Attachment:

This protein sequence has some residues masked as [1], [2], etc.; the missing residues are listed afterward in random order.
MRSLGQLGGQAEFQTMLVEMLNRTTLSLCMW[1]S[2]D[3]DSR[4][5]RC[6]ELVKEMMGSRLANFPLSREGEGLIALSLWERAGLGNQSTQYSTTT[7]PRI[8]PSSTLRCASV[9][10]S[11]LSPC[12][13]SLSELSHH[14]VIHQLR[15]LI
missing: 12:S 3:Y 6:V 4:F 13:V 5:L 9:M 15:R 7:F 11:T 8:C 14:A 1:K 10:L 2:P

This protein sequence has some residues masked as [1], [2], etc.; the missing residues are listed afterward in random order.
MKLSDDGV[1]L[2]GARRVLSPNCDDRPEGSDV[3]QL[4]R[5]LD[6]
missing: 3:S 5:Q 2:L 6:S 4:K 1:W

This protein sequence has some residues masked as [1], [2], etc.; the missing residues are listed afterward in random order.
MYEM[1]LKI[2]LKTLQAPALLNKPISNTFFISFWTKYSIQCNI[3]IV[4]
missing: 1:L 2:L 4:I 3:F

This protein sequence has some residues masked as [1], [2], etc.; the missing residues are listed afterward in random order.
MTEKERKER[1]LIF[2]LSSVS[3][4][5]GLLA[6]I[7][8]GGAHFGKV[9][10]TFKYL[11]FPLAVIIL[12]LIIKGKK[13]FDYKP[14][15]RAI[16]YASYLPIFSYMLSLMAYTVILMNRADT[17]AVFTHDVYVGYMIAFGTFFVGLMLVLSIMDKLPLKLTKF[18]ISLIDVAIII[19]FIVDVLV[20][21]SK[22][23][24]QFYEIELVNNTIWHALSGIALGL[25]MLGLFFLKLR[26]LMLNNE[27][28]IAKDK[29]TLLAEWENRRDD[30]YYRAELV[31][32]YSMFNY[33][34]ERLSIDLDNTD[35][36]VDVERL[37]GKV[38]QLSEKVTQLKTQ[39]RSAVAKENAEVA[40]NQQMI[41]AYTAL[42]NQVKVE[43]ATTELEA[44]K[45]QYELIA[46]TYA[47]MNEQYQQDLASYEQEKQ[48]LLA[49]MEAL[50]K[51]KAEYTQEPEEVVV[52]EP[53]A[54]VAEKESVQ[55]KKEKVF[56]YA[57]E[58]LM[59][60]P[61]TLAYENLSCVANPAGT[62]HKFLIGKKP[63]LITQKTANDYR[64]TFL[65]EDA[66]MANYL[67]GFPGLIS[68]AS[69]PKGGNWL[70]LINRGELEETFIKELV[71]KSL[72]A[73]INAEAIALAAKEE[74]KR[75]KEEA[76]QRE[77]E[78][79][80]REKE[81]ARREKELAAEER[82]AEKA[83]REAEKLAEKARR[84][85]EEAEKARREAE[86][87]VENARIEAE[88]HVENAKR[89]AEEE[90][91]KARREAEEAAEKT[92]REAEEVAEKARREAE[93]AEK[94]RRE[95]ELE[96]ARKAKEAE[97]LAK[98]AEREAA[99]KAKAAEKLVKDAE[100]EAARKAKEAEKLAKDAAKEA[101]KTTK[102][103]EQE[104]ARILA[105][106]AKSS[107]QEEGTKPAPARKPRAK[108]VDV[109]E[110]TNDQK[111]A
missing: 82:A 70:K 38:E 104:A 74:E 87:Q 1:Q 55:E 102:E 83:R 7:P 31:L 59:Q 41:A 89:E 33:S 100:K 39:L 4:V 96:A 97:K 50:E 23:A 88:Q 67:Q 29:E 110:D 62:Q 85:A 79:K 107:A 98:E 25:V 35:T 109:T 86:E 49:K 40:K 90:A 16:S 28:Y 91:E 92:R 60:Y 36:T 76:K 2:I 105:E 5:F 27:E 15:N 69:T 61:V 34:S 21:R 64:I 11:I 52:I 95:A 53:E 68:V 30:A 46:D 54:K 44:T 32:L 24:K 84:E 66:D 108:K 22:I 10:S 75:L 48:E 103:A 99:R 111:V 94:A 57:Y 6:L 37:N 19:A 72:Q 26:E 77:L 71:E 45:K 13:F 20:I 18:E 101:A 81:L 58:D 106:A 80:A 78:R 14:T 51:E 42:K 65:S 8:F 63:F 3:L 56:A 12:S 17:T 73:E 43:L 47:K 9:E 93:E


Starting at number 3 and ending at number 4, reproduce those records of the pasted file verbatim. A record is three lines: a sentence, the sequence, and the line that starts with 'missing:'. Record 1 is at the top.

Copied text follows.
This protein sequence has some residues masked as [1], [2], etc.; the missing residues are listed afterward in random order.
MYEM[1]LKI[2]LKTLQAPALLNKPISNTFFISFWTKYSIQCNI[3]IV[4]
missing: 1:L 2:L 4:I 3:F

This protein sequence has some residues masked as [1], [2], etc.; the missing residues are listed afterward in random order.
MTEKERKER[1]LIF[2]LSSVS[3][4][5]GLLA[6]I[7][8]GGAHFGKV[9][10]TFKYL[11]FPLAVIIL[12]LIIKGKK[13]FDYKP[14][15]RAI[16]YASYLPIFSYMLSLMAYTVILMNRADT[17]AVFTHDVYVGYMIAFGTFFVGLMLVLSIMDKLPLKLTKF[18]ISLIDVAIII[19]FIVDVLV[20][21]SK[22][23][24]QFYEIELVNNTIWHALSGIALGL[25]MLGLFFLKLR[26]LMLNNE[27][28]IAKDK[29]TLLAEWENRRDD[30]YYRAELV[31][32]YSMFNY[33][34]ERLSIDLDNTD[35][36]VDVERL[37]GKV[38]QLSEKVTQLKTQ[39]RSAVAKENAEVA[40]NQQMI[41]AYTAL[42]NQVKVE[43]ATTELEA[44]K[45]QYELIA[46]TYA[47]MNEQYQQDLASYEQEKQ[48]LLA[49]MEAL[50]K[51]KAEYTQEPEEVVV[52]EP[53]A[54]VAEKESVQ[55]KKEKVF[56]YA[57]E[58]LM[59][60]P[61]TLAYENLSCVANPAGT[62]HKFLIGKKP[63]LITQKTANDYR[64]TFL[65]EDA[66]MANYL[67]GFPGLIS[68]AS[69]PKGGNWL[70]LINRGELEETFIKELV[71]KSL[72]A[73]INAEAIALAAKEE[74]KR[75]KEEA[76]QRE[77]E[78][79][80]REKE[81]ARREKELAAEER[82]AEKA[83]REAEKLAEKARR[84][85]EEAEKARREAE[86][87]VENARIEAE[88]HVENAKR[89]AEEE[90][91]KARREAEEAAEKT[92]REAEEVAEKARREAE[93]AEK[94]RRE[95]ELE[96]ARKAKEAE[97]LAK[98]AEREAA[99]KAKAAEKLVKDAE[100]EAARKAKEAEKLAKDAAKEA[101]KTTK[102][103]EQE[104]ARILA[105][106]AKSS[107]QEEGTKPAPARKPRAK[108]VDV[109]E[110]TNDQK[111]A
missing: 82:A 70:K 38:E 104:A 74:E 87:Q 1:Q 55:E 102:E 83:R 7:P 31:L 59:Q 41:A 89:E 33:S 100:K 39:L 4:V 96:A 97:K 50:E 23:A 88:Q 67:Q 29:E 110:D 62:Q 85:A 79:K 107:A 98:E 25:V 35:T 109:T 86:E 49:K 40:K 90:A 16:S 28:Y 91:E 92:R 60:Y 36:T 76:K 2:I 105:E 5:F 27:E 15:N 69:T 61:V 34:S 21:R 64:I 11:I 52:I 95:A 53:E 68:V 30:A 46:D 54:K 44:T 32:L 24:K 84:E 66:D 108:K 22:I 10:S 75:L 48:E 103:A 99:R 111:V 94:A 57:Y 6:L 37:N 19:A 72:Q 26:E 77:L 71:E 45:K 13:F 20:I 18:E 101:A 81:L 58:D 106:A 80:A 78:R 14:T 51:E 42:K 65:S 8:F 63:F 3:L 56:A 12:S 17:T 73:E 43:L 47:K 9:E 93:E